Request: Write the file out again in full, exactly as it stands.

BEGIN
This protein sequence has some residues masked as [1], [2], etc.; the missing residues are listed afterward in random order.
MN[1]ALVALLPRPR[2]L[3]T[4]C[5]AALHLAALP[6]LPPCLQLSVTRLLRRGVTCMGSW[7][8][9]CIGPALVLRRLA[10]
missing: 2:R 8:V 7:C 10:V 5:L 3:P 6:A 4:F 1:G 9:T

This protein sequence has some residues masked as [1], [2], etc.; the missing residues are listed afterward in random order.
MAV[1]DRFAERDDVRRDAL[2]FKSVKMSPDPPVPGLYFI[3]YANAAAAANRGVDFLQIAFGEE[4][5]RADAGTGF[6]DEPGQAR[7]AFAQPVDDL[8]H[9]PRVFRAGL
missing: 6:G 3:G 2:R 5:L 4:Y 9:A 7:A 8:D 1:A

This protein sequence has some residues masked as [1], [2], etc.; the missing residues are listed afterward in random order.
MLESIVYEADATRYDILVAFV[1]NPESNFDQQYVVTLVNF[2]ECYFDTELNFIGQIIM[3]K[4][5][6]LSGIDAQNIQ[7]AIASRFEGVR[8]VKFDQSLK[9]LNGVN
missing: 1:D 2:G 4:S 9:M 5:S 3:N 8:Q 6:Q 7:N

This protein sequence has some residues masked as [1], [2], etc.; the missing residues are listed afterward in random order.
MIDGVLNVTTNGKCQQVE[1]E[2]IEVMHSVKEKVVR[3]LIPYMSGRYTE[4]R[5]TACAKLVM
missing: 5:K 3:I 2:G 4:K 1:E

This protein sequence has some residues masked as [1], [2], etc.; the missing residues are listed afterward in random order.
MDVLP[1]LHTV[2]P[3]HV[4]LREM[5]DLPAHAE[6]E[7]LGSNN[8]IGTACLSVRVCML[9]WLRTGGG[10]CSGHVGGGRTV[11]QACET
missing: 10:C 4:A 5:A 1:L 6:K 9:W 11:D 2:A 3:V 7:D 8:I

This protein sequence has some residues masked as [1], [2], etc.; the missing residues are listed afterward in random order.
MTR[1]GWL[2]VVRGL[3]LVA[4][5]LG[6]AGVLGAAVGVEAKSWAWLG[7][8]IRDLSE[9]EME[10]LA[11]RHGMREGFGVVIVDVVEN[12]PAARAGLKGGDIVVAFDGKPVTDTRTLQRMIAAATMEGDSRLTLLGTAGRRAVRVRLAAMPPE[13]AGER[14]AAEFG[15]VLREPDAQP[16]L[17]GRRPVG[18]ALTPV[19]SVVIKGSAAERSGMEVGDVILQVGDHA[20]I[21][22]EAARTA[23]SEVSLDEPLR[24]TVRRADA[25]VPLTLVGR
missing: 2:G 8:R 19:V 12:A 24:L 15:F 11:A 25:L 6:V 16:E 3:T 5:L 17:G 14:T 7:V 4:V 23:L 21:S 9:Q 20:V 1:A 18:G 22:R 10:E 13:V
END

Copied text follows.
This protein sequence has some residues masked as [1], [2], etc.; the missing residues are listed afterward in random order.
MN[1]ALVALLPRPR[2]L[3]T[4]C[5]AALHLAALP[6]LPPCLQLSVTRLLRRGVTCMGSW[7][8][9]CIGPALVLRRLA[10]
missing: 2:R 8:V 7:C 10:V 5:L 3:P 6:A 4:F 1:G 9:T

This protein sequence has some residues masked as [1], [2], etc.; the missing residues are listed afterward in random order.
MAV[1]DRFAERDDVRRDAL[2]FKSVKMSPDPPVPGLYFI[3]YANAAAAANRGVDFLQIAFGEE[4][5]RADAGTGF[6]DEPGQAR[7]AFAQPVDDL[8]H[9]PRVFRAGL
missing: 6:G 3:G 2:R 5:L 4:Y 9:A 7:A 8:D 1:A

This protein sequence has some residues masked as [1], [2], etc.; the missing residues are listed afterward in random order.
MLESIVYEADATRYDILVAFV[1]NPESNFDQQYVVTLVNF[2]ECYFDTELNFIGQIIM[3]K[4][5][6]LSGIDAQNIQ[7]AIASRFEGVR[8]VKFDQSLK[9]LNGVN
missing: 1:D 2:G 4:S 9:M 5:S 3:N 8:Q 6:Q 7:N

This protein sequence has some residues masked as [1], [2], etc.; the missing residues are listed afterward in random order.
MIDGVLNVTTNGKCQQVE[1]E[2]IEVMHSVKEKVVR[3]LIPYMSGRYTE[4]R[5]TACAKLVM
missing: 5:K 3:I 2:G 4:K 1:E

This protein sequence has some residues masked as [1], [2], etc.; the missing residues are listed afterward in random order.
MDVLP[1]LHTV[2]P[3]HV[4]LREM[5]DLPAHAE[6]E[7]LGSNN[8]IGTACLSVRVCML[9]WLRTGGG[10]CSGHVGGGRTV[11]QACET
missing: 10:C 4:A 5:A 1:L 6:K 9:W 11:D 2:A 3:V 7:D 8:I

This protein sequence has some residues masked as [1], [2], etc.; the missing residues are listed afterward in random order.
MTR[1]GWL[2]VVRGL[3]LVA[4][5]LG[6]AGVLGAAVGVEAKSWAWLG[7][8]IRDLSE[9]EME[10]LA[11]RHGMREGFGVVIVDVVEN[12]PAARAGLKGGDIVVAFDGKPVTDTRTLQRMIAAATMEGDSRLTLLGTAGRRAVRVRLAAMPPE[13]AGER[14]AAEFG[15]VLREPDAQP[16]L[17]GRRPVG[18]ALTPV[19]SVVIKGSAAERSGMEVGDVILQVGDHA[20]I[21][22]EAARTA[23]SEVSLDEPLR[24]TVRRADA[25]VPLTLVGR
missing: 2:G 8:R 19:V 12:A 24:L 15:F 11:A 25:L 6:V 16:E 3:T 5:L 17:G 14:T 7:V 4:V 23:L 21:S 9:Q 20:V 1:A 18:G 22:R 10:E 13:V